To Kambah, Orange and Back


We spent a couple of weeks with Kiddo and Mic, mainly in their home in Kambah. They were wonderful days. We left home on the Sunday before Christmas and spent the run up to Christmas just catching up and preparing for the Christmas day lunch that Kiddo and Mic had planned. We also dropped in on Mic’s parents’ home for dinner a couple of days before Christmas and shared a wonderful meal as well as the beautiful plants that SL (Mic’s mum) had kept in recent months.

On Christmas day, we prepped the food, and I cooked a turkey on their family sized Weber Q. They had also invested in their backyard, which was well landscaped with a new turf and it looked wonderful. I helped it look neat by giving it a mow so the Christmas day lunch had a neat and tidy and gorgeous new lawn. Mic’s entire family were there for the lunch, and we chatted, and got to know each other better. It was a lovely afternoon and a very nice Christmas day.

On Boxing Day, we went to the movies and watched a forgettable Wonder Woman offering. All four of us then (the next day) drove up to Orange and spent a few days in that beautiful town and its surrounds. The wineries were a bit restrictive however, as visits needed pre-booking – courtesy of the virus. We also drove up to Bathurst and drove around the famed track at Mount Panorama. The racing museum was a gem too. We had never been engrossed with the Bathurst 1000 races but I had always kept an eye on the famed Holden v Ford rivalry and names like Brock and McLaughlin and Lowndes take up so much airwaves that anyone who follows local sports would know a fair bit about them. So the Bathurst/Mount Panorama visit was almost (albeit probably a distant second) like the visit to the Bradman museum in Bowral.

We drove back from Orange to Kambah on New Year’s Eve and got home early arvo that day. As we sat around Kiddo and Mic’s home preparing to do a home barbie for New Year’s Eve, we got news that the Victorian government will shut the borders on midnight on New Year’s Day. The sledgehammer approach to managing this pandemic has reared it ugly head again so we rushed to get the border permit printed, cancelled a couple of further engagements (a lunch booking and a visit to a dog breeder in Gundaroo) and prepped the drive back to Melbourne. The New Year’s Eve became very ordinary as a result, a lovely dinner notwithstanding. Even the TV stations did not broadcast the countdown (only ABC had a program on). It was probably the most lowkey and subdued New Year’s Eve I had ever experienced.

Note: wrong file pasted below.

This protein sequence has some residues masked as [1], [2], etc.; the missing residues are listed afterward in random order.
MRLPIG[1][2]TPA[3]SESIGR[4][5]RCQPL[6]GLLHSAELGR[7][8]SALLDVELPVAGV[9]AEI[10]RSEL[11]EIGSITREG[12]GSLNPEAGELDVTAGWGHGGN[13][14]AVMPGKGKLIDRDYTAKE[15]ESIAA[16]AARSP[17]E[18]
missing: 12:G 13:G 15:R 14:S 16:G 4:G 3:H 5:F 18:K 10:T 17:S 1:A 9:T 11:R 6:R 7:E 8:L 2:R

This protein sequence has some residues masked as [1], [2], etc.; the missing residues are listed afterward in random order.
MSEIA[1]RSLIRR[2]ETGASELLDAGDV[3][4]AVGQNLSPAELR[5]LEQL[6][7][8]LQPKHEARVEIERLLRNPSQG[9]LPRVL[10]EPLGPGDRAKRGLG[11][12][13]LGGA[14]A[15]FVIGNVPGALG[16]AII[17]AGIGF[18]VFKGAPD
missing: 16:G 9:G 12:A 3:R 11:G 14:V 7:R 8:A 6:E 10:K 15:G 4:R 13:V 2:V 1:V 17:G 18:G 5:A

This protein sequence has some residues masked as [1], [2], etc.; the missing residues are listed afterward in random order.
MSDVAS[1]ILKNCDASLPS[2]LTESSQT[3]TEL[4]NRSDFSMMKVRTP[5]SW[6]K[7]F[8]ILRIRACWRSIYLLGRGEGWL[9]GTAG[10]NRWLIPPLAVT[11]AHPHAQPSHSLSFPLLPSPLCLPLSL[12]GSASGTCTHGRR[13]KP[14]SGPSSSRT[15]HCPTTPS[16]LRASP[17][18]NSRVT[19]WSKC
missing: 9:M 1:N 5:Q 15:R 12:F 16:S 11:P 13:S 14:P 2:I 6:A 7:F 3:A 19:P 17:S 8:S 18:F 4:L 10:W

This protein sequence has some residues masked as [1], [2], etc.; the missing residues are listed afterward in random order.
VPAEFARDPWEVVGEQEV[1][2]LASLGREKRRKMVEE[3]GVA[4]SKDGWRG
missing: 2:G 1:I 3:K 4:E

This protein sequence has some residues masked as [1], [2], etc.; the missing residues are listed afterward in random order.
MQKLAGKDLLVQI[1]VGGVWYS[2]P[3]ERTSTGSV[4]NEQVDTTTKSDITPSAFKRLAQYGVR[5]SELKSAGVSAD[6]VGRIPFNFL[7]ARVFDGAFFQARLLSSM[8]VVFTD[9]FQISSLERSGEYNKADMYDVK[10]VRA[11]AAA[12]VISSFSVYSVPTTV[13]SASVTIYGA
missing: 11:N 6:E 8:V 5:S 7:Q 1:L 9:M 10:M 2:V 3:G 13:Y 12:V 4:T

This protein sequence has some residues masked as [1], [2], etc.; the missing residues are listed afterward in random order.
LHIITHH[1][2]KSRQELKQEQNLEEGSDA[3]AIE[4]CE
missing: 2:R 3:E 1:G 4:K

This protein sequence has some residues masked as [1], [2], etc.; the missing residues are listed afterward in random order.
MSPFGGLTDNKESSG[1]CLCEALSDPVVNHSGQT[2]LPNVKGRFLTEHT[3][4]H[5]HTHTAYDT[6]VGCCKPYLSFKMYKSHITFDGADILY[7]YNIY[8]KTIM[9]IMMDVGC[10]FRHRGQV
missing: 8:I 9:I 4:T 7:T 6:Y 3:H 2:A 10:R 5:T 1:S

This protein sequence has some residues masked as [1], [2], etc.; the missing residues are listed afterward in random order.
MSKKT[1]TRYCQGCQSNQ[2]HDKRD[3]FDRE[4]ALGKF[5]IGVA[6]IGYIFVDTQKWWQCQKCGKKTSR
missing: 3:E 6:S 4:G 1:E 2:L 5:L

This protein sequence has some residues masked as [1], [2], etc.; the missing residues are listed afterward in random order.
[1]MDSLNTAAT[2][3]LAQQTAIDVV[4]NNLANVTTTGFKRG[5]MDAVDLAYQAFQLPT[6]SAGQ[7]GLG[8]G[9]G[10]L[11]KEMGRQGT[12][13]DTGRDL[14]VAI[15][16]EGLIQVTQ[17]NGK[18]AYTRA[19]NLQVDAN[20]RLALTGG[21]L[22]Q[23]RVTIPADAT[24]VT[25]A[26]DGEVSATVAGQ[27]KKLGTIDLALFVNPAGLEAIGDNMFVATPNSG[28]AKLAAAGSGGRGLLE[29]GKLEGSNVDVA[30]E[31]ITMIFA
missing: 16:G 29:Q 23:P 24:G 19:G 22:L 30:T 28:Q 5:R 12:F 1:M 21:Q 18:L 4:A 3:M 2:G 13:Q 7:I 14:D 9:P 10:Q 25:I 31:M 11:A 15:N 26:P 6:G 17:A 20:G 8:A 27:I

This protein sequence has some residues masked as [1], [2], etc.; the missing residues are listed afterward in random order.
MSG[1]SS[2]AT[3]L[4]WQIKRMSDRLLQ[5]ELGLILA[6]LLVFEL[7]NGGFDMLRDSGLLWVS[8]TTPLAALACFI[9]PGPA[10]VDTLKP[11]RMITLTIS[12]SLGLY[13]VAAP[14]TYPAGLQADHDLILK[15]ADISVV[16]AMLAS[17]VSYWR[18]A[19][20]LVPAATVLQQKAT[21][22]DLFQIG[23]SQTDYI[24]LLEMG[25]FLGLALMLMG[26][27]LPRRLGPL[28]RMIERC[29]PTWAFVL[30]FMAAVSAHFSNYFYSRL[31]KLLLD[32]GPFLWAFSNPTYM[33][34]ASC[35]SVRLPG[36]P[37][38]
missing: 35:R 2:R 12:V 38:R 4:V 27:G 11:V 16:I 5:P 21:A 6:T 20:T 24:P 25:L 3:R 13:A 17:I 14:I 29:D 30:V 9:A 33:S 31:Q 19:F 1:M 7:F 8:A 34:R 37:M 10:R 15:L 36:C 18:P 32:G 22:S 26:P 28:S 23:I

After dinner and waiting for the countdown, I had read a plea on the St Alf’s FB page – a member who had been in Newcastle had asked for a ride back to Melbourne. We offered a ride and tried to arrange logistics on meeting points etc but it turned out she later got a plane ticket and decided to fly back.

We got up early on New Year’s Day, and had a quick brekky, loaded up the car and drove back to Melbourne. The border on Albury-Wodonga was set up with dozens of police personnel and it was about 40-45 minutes crawl before we got past. It was much better than the experiences of thousand who crossed the border the night before at different points, particularly those who did so using the Princes Highway.

We got home around 4pm, unpacked and settled down. I gave the car a wash, and we then did an online grocery shopping, as we are required to self-isolate for 14days even though we were hundred of miles from the nearest “red zone”. The sledgehammer effect, I guess. That evening, I planned an early visit to a testing site for next day. We left early the next morning and headed to Malvern East, where we joined a queue of over a hundred cars, waiting to be tested. As expected, we returned negative results. The commercial lab texted us the results that same night, whereas the DHHS, the state government department tasked with managing the pandemic, took over 36 hours (after we got home) to even tell us we needed to get tested and self-isolate. We had done both by the time we heard from DHHS.

2021 has started in a way that sort of reflects what 2020 has been like – lots of chops and changes and managing unexpected turns of events. To do this at this stage in Tress and my life, is I guess, a source of boredom killing events. I guess the bright side of this is we stay home lots and I have returned to a better level of exercise. Even when we were away in Canberra and Orange, I go for long and brisk walks/slow jogs every day (with the exception of Christmas Day and New Year’s Day). I have shed some weight.

This morning, as I returned to the usual routine that included some time at my desk reading and seeking the Lord, I asked how I may serve better this year. I’d like to think my shortcomings haven’t resulted in him abandoning any plans for me to serve him, but I need to check in to ascertain, I guess. I wonder what 2021 has in store in this, and other aspects.